WB Support to Prevent Malaria and Tropical Diseases in Africa’s Sahel

June 11, 2015

WASHINGTON, JUNE 11, 2015— The World Bank Group’s Board of Executive Directors approved an US$121 million credit and grant to support the Sahel Malaria and Neglected Tropical Diseases Project, which aims to increase access to community-level health services to prevent and treat cases of malaria and neglected tropical diseases.  The project will be implemented in three countries in the Sahel region − Burkina Faso, Mali and Niger − and will benefit an estimated 3.7 million people.

Africa’s Sahel region is home to more than 80 million people, and a large proportion of the population lives more than five kilometers from a health center. Although illness from the major neglected tropical diseases can be found across Sub-Saharan Africa, the burden is heavily concentrated in the Sahel, and four of the most debilitating tropical diseases are strongly associated with the climatic environment of the Sahel.  An estimated 88 percent of trachoma cases in Africa are in the Sahel, as are 59 percent of lymphatic filariasis cases, 50 percent of schistosomiasis cases, and 49 percent of onchocerciasis cases.

Countries in the Sahel also bear a disproportionate burden of malaria which is the primary cause of death in young children and primary reason for outpatient visits to health centers and hospitalization.  

“The control and elimination of malaria and neglected tropical diseases is a regional public good as these diseases don’t respect national boundaries,” says Colin Bruce, World Bank Director of Regional Integration for the Africa Region. “By supporting regional collective actions, this project will enhance disease control strategies to eliminate and reduce the spread of malaria and neglected tropical disease along international borders in endemic areas, helping to boost livelihoods for the millions of families in Africa’s Sahel region.” 

The Sahel Malaria and Neglected Tropical Diseases Project will focus on scaling up disease control interventions at the community level in cross-border areas in the three countries. Other countries may join during project implementation. For malaria this includes community-based diagnosis and treatment and seasonal malaria chemoprevention for young children. For NTDs this includes integrated treatment of five preventable NTD through mass drug administration one to two time per year, and treatment of the reversible consequences of NTDs (trichiasis and hydrocele) in mobile surgical camps staffed by doctors and nurses from all three countries.  .

The project will support countries’ efforts to harmonize policies and procedures, and countries will be empowered to engage in joint planning, implementation and evaluation of program activities across borders at regional, national and district levels. By considering activities that can only be achieved through multi-country collaboration, priority will be placed on controlling and preventing cross-border spread of communicable disease; targeted research and development; and standardized data collection efforts. Activities to boost collaboration among countries include promoting resource sharing and pooled procurement of difficult to access commodities. Other actions will aim to strengthen institutional capacity to coordinate and monitor implementation.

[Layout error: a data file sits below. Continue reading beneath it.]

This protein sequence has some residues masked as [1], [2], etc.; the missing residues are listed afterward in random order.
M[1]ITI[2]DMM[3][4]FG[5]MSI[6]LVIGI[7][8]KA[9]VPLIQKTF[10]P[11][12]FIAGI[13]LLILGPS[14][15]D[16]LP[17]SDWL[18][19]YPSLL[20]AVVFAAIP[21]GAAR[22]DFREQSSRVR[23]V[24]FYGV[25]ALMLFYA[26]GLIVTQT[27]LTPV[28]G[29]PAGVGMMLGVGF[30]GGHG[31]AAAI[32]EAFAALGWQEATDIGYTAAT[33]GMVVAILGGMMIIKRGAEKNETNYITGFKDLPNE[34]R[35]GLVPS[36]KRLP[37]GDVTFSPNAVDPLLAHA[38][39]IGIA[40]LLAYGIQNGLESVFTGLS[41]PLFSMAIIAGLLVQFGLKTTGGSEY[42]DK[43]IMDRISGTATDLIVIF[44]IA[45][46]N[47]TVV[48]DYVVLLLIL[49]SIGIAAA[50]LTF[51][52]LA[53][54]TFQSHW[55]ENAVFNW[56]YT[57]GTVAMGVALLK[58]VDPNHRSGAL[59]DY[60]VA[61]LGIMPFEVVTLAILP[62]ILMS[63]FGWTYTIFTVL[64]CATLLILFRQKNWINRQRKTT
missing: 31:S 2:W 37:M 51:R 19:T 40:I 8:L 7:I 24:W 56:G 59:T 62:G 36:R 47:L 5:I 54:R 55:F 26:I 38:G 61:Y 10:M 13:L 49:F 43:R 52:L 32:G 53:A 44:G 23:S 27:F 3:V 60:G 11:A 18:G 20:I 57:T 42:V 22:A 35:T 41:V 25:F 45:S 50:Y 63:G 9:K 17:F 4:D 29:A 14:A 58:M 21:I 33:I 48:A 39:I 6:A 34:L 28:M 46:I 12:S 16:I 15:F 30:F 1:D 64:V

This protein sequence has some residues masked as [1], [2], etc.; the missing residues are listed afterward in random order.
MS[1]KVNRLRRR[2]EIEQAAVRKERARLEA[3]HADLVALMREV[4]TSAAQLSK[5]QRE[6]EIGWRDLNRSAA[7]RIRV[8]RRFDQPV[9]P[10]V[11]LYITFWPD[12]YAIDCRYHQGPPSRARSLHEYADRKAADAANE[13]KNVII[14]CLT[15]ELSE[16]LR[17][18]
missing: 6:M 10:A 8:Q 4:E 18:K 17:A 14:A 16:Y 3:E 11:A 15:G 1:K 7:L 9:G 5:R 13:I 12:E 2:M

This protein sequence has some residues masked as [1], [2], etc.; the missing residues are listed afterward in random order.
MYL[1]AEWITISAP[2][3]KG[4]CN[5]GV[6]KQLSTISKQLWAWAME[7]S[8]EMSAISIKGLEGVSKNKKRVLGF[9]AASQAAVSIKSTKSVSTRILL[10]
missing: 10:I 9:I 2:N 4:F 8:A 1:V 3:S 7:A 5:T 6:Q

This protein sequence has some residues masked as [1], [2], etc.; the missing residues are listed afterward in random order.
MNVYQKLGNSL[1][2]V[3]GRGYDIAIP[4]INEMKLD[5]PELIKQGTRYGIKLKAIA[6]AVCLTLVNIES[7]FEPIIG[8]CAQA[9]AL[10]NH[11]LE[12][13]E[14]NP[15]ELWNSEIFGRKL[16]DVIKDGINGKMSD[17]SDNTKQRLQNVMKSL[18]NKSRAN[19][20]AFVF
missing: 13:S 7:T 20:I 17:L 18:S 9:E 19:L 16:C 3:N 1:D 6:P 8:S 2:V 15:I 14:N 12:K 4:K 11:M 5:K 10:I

“A regional integration approach to combatting malaria and neglected tropical diseases, which is the foundation of this project, makes sense epidemiologically, economically, geographically, ecologically and programmatically,” says John Paul Clark, World Bank Task Team Leader for this Project.

“Addressing these diseases will contribute to substantial improvements in health among the largely poor population in Burkina Faso, Mali, and Niger and lead to sizeable economic benefits in the entire Sahel region,” says Haidara Ousmane Diadie, World Bank Task Team Co-Leader for this Project.

The West African Health Organization (WAHO, part of Economic Community of the West African States, or ECOWAS) will be responsible for the regional coordination and day-to-day oversight of the project. The US$121 million credit and grant from the International Development Association (IDA)* includes a US$37 million credit each to Burkina Faso, Mali and Niger.  ECOWAS will receive a US$10 million grant.

“By focusing on community-based interventions, the project will provide an opportunity to improve the quality and efficiency of community-health delivery platforms where most of the poor rural families in the Sahel go for health services,” says Andy Tembon, World Bank Task Team Co-Leader for this Project.  

About IDA

* The World Bank’s International Development Association (IDA), established in 1960, helps the world’s poorest countries by providing grants and low to zero-interest loans for projects and programs that boost economic growth, reduce poverty, and improve poor people’s lives. IDA is one of the largest sources of assistance for the world’s 77 poorest countries, 39 of which are in Africa. Resources from IDA bring positive change for 2.8 billion people, the majority of whom live on less than $2 a day. Since 1960, IDA has supported development work in 112 countries. Annual commitments have averaged about $18 billion over the last three years, with about 50 percent going to Africa.

Media Contacts
In Washington
Aby Toure
Tel : (202) 473-8302